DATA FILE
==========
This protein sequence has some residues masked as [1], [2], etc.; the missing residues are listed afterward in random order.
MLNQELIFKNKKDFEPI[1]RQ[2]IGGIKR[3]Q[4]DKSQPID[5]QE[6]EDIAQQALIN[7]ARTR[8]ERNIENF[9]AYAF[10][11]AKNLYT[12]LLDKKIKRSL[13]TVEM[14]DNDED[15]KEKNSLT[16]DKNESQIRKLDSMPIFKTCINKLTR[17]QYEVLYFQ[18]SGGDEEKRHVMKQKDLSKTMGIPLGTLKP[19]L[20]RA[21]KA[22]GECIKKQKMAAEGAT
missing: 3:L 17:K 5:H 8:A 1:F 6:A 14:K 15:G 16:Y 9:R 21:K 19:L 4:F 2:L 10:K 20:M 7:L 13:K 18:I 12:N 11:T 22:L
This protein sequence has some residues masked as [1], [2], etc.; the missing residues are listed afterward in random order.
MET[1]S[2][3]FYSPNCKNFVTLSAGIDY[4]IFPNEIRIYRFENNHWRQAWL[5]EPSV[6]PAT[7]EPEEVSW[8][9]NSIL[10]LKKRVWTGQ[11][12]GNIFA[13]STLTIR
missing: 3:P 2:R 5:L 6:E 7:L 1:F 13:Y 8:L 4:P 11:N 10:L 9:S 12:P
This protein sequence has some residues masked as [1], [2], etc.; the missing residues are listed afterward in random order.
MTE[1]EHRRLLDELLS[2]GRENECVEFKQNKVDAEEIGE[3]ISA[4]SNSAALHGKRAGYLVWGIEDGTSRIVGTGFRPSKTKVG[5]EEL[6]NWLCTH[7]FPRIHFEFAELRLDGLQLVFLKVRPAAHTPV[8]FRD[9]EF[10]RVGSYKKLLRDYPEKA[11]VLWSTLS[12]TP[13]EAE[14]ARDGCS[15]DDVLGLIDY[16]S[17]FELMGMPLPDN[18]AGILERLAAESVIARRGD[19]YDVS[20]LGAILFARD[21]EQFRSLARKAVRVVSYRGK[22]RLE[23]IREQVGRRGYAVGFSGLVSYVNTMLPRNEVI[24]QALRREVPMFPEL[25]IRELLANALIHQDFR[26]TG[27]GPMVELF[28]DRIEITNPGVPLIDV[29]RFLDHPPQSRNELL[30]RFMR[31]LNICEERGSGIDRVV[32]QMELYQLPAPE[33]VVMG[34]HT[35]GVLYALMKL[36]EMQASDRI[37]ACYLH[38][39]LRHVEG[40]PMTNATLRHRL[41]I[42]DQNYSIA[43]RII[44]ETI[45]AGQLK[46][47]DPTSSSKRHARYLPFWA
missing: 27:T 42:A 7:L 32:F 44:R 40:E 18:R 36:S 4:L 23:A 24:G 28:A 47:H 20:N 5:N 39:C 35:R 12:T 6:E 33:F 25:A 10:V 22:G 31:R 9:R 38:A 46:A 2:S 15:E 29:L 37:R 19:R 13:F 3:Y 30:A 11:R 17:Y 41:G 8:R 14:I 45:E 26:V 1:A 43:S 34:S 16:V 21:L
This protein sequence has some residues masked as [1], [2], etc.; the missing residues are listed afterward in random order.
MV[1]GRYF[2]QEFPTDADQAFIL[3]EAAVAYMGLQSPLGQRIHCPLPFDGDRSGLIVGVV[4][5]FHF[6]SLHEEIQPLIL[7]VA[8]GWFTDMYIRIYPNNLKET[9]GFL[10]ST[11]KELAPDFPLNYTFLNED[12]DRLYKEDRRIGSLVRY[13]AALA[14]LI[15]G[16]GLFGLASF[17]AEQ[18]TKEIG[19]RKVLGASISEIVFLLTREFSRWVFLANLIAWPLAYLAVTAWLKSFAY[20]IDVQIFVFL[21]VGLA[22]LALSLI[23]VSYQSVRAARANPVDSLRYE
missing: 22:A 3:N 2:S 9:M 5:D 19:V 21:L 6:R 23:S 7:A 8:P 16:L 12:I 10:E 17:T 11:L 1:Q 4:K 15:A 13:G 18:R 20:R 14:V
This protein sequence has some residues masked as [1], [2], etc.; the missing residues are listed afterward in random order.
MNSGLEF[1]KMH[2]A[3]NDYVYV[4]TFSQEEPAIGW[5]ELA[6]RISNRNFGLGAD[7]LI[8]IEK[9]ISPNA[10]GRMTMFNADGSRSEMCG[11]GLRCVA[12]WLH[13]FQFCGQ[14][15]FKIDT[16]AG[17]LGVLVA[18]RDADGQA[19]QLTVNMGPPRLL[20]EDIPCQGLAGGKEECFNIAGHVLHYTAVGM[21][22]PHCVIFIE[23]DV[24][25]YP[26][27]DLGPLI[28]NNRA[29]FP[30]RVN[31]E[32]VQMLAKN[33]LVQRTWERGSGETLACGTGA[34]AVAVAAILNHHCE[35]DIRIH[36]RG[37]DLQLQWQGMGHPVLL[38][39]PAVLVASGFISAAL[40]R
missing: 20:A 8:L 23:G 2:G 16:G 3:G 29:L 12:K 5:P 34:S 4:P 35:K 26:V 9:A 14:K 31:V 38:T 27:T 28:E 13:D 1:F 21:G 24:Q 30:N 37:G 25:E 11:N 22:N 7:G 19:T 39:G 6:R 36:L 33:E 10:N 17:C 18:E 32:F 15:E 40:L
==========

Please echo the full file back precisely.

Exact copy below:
This protein sequence has some residues masked as [1], [2], etc.; the missing residues are listed afterward in random order.
MLNQELIFKNKKDFEPI[1]RQ[2]IGGIKR[3]Q[4]DKSQPID[5]QE[6]EDIAQQALIN[7]ARTR[8]ERNIENF[9]AYAF[10][11]AKNLYT[12]LLDKKIKRSL[13]TVEM[14]DNDED[15]KEKNSLT[16]DKNESQIRKLDSMPIFKTCINKLTR[17]QYEVLYFQ[18]SGGDEEKRHVMKQKDLSKTMGIPLGTLKP[19]L[20]RA[21]KA[22]GECIKKQKMAAEGAT
missing: 3:L 17:K 5:H 8:A 1:F 6:A 14:K 15:G 16:Y 9:R 21:K 19:L 4:F 2:L 10:K 20:M 7:L 13:K 18:I 12:N 11:T 22:L
This protein sequence has some residues masked as [1], [2], etc.; the missing residues are listed afterward in random order.
MET[1]S[2][3]FYSPNCKNFVTLSAGIDY[4]IFPNEIRIYRFENNHWRQAWL[5]EPSV[6]PAT[7]EPEEVSW[8][9]NSIL[10]LKKRVWTGQ[11][12]GNIFA[13]STLTIR
missing: 3:P 2:R 5:L 6:E 7:L 1:F 13:Y 8:L 4:P 11:N 10:L 9:S 12:P
This protein sequence has some residues masked as [1], [2], etc.; the missing residues are listed afterward in random order.
MTE[1]EHRRLLDELLS[2]GRENECVEFKQNKVDAEEIGE[3]ISA[4]SNSAALHGKRAGYLVWGIEDGTSRIVGTGFRPSKTKVG[5]EEL[6]NWLCTH[7]FPRIHFEFAELRLDGLQLVFLKVRPAAHTPV[8]FRD[9]EF[10]RVGSYKKLLRDYPEKA[11]VLWSTLS[12]TP[13]EAE[14]ARDGCS[15]DDVLGLIDY[16]S[17]FELMGMPLPDN[18]AGILERLAAESVIARRGD[19]YDVS[20]LGAILFARD[21]EQFRSLARKAVRVVSYRGK[22]RLE[23]IREQVGRRGYAVGFSGLVSYVNTMLPRNEVI[24]QALRREVPMFPEL[25]IRELLANALIHQDFR[26]TG[27]GPMVELF[28]DRIEITNPGVPLIDV[29]RFLDHPPQSRNELL[30]RFMR[31]LNICEERGSGIDRVV[32]QMELYQLPAPE[33]VVMG[34]HT[35]GVLYALMKL[36]EMQASDRI[37]ACYLH[38][39]LRHVEG[40]PMTNATLRHRL[41]I[42]DQNYSIA[43]RII[44]ETI[45]AGQLK[46][47]DPTSSSKRHARYLPFWA
missing: 27:T 42:A 7:L 32:F 44:R 40:E 18:R 36:S 4:L 23:A 24:G 28:A 47:H 20:N 5:N 39:C 35:R 12:T 6:E 33:F 25:A 10:V 22:G 31:R 9:R 38:A 46:A 2:S 15:E 29:L 37:R 19:R 13:F 3:Y 30:A 11:R 17:Y 41:G 8:R 14:I 45:E 26:V 1:A 43:S 34:S 16:V 21:L
This protein sequence has some residues masked as [1], [2], etc.; the missing residues are listed afterward in random order.
MV[1]GRYF[2]QEFPTDADQAFIL[3]EAAVAYMGLQSPLGQRIHCPLPFDGDRSGLIVGVV[4][5]FHF[6]SLHEEIQPLIL[7]VA[8]GWFTDMYIRIYPNNLKET[9]GFL[10]ST[11]KELAPDFPLNYTFLNED[12]DRLYKEDRRIGSLVRY[13]AALA[14]LI[15]G[16]GLFGLASF[17]AEQ[18]TKEIG[19]RKVLGASISEIVFLLTREFSRWVFLANLIAWPLAYLAVTAWLKSFAY[20]IDVQIFVFL[21]VGLA[22]LALSLI[23]VSYQSVRAARANPVDSLRYE
missing: 22:A 3:N 2:S 9:M 5:D 19:V 21:L 6:R 23:S 7:A 8:P 16:L 12:I 10:E 17:T 11:L 1:Q 4:K 15:A 13:G 18:R 20:R 14:V
This protein sequence has some residues masked as [1], [2], etc.; the missing residues are listed afterward in random order.
MNSGLEF[1]KMH[2]A[3]NDYVYV[4]TFSQEEPAIGW[5]ELA[6]RISNRNFGLGAD[7]LI[8]IEK[9]ISPNA[10]GRMTMFNADGSRSEMCG[11]GLRCVA[12]WLH[13]FQFCGQ[14][15]FKIDT[16]AG[17]LGVLVA[18]RDADGQA[19]QLTVNMGPPRLL[20]EDIPCQGLAGGKEECFNIAGHVLHYTAVGM[21][22]PHCVIFIE[23]DV[24][25]YP[26][27]DLGPLI[28]NNRA[29]FP[30]RVN[31]E[32]VQMLAKN[33]LVQRTWERGSGETLACGTGA[34]AVAVAAILNHHCE[35]DIRIH[36]RG[37]DLQLQWQGMGHPVLL[38][39]PAVLVASGFISAAL[40]R
missing: 20:A 8:L 23:G 2:G 16:G 3:G 29:L 12:K 5:P 34:S 4:P 35:K 26:V 9:A 14:K 31:V 38:T 27:T 28:E 13:D 1:F 21:G 24:Q 30:N 37:G 25:E 11:N 22:N 7:G 19:T 39:G 6:R 36:L 33:E 10:N 17:C 18:E 32:F 15:E 40:L